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The code is below, by the way the database I use is teradata ,and in a windows 7 operative system and python version 2.7.

import pyodbc
cnxn = pyodbc.connect('DSN=thisIsAbsolutelyCorrect;UID=cannottellyou;PWD=iamsosorry')
cursor1 = cnxn.cursor()
cursor1=cursor1.execute(
##################        OR put your SQL dirctly between here        ################
'''

create volatile table table1
(
field1  integer
,field2 integer
)on commit preserve rows;
--insert into table1
--values(12,13);
--select   * from table1;






''')  
#########################        and here         ########################
cnxn.commit()
for row in cursor1:
    print row
raw_input()

But I get the error like this:

Traceback (most recent call last):
  File "C:\Users\issuser\Desktop\py\test.py", line 25, in <module>
    for row in cursor1:
ProgrammingError: No results.  Previous SQL was not a query.

How can I solve this error?

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What are you trying to print? The insert and select statements are commented out. –  Bryan Eargle Mar 14 '14 at 12:53

2 Answers 2

up vote 0 down vote accepted

A cursor object will have no rows to iterate through. What I think you want is to iterate through the results of an execute.

rows = curs.execute(""" sql code """).fetchall()
for row in rows:
    print row

here is a template to upload to a volatile table in teradata from python2.7 using pyodbc:


import pyodbc
cnxn = pyodbc.connect('your_connection_string')
curs = cnxn.cursor()
curs.execute("""
    CREATE VOLATILE TABLE TABLE_NAME
        (
        c_0 dec(10,0),
        ...
        c_n dec(10,0)
        ) PRIMARY INDEX (c0)
        ON COMMIT PRESERVE ROWS;
        END TRANSACTION;
        """)

curs.execute("""
    INSERT INTO TABLE_NAME (c_0,...,c_n) VALUES (%s);
    """%value_string)

Depending on your settings in Teradata you must explicitly END TRANSACTION. You can add your loop around the INSERT to upload information line by line.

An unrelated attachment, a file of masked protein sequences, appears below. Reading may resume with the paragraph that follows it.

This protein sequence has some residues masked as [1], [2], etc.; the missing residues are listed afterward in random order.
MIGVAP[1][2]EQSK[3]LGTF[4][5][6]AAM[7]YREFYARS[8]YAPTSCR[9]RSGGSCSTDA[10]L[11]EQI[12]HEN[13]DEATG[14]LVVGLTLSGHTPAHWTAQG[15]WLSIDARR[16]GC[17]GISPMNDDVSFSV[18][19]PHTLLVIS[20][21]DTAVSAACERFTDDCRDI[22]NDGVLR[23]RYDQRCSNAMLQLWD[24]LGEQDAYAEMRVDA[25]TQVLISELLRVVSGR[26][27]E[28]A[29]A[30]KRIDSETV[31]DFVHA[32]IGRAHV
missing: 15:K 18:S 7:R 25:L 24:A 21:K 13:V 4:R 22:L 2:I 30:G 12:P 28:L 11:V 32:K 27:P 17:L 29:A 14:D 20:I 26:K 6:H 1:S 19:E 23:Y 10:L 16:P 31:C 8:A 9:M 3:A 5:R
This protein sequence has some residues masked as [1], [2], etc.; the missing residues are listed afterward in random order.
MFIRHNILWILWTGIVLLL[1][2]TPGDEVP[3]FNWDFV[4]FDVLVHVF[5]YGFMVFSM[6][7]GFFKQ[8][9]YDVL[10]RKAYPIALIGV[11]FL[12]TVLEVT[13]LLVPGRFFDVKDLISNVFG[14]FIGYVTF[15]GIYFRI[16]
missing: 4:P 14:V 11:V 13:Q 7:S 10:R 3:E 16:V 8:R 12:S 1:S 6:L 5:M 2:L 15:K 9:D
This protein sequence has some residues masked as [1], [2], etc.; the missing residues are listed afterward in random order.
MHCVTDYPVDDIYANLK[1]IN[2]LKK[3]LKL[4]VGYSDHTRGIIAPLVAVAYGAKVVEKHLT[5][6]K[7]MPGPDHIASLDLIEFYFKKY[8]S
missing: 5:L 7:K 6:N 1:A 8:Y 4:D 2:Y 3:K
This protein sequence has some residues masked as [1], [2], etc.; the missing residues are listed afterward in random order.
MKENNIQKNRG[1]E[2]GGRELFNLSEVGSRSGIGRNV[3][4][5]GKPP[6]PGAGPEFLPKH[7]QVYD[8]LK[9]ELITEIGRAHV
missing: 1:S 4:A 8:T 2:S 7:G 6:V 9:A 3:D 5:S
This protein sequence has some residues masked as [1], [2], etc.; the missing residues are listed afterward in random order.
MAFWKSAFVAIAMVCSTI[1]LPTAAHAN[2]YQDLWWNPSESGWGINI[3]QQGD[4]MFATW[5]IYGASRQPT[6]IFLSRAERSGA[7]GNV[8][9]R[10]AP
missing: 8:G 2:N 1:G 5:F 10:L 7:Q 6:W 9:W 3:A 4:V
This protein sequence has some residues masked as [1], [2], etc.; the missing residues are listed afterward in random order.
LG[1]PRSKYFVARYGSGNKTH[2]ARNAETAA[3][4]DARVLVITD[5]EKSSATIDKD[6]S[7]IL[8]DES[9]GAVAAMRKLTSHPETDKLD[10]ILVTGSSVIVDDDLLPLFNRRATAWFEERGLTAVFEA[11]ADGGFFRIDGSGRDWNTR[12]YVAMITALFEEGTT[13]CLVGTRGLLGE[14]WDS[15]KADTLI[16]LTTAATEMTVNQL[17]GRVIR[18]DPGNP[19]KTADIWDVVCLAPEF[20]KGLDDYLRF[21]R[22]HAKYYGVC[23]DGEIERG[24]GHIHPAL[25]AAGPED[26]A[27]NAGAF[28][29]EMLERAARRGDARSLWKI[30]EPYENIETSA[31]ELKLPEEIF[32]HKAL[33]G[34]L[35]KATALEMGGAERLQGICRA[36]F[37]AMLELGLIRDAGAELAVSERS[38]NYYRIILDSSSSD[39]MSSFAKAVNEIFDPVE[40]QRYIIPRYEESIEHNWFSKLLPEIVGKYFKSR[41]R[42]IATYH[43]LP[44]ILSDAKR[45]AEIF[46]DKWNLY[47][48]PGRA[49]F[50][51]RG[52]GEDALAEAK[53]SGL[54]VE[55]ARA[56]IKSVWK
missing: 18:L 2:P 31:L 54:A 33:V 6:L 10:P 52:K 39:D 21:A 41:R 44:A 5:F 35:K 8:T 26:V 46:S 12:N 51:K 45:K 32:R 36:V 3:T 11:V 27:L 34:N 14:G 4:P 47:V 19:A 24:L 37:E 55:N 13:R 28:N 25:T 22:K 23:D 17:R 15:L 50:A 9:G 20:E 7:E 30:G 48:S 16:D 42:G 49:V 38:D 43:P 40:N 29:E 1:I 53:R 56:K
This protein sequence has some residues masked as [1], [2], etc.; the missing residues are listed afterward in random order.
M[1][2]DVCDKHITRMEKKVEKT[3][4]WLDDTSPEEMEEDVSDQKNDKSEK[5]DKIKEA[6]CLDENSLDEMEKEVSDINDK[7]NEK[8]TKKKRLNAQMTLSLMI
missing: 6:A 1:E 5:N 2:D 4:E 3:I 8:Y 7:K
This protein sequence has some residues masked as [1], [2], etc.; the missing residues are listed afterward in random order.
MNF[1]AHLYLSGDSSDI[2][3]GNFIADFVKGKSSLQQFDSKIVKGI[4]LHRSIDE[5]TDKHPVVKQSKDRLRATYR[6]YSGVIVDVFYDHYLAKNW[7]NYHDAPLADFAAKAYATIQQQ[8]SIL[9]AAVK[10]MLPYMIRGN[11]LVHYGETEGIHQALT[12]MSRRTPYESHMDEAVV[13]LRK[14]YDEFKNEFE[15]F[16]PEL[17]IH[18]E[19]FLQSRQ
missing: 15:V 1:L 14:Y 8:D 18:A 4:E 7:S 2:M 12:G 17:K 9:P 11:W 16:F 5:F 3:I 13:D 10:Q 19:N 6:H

share|improve this answer
    
you are so right ! what i misunderstanded actually is the difference between 1. curs.execute() and 2. something=curs.execute() ;when you create a volatile table ,it is actually nothing return.so there will be no need to give to a variable ,in order to print it out. we can do a lot of 1. before the need of 2. –  user2533703 Mar 21 '14 at 5:39

Have you considered the following:

import pyodbc
cnxn = pyodbc.connect('DSN=thisIsAbsolutelyCorrect;UID=cannottellyou;PWD=iamsosorry')
cursor1 = cnxn.cursor()
RowCount=cursor1.execute(
'''
create volatile table table1
(
field1  integer
,field2 integer
)on commit preserve rows;
''').rowcount   

RowCount=cursor1.execute('''insert into table1 values(12,13);''').rowcount

cnxn.commit()

for row in cursor1:
    print row
raw_input()

I believe the issue is that the EXECUTE() method as you have written is expecting a cursor to be returned. DDL and DML statements like INSERT, UPDATE, DELETE to not return result sets. You may have more success in using the ROWCOUNT variable with the EXECUTE() method to process the volatile table creation and its population.

You may also have to issue a commit between the creation of the volatile table and populating the table.

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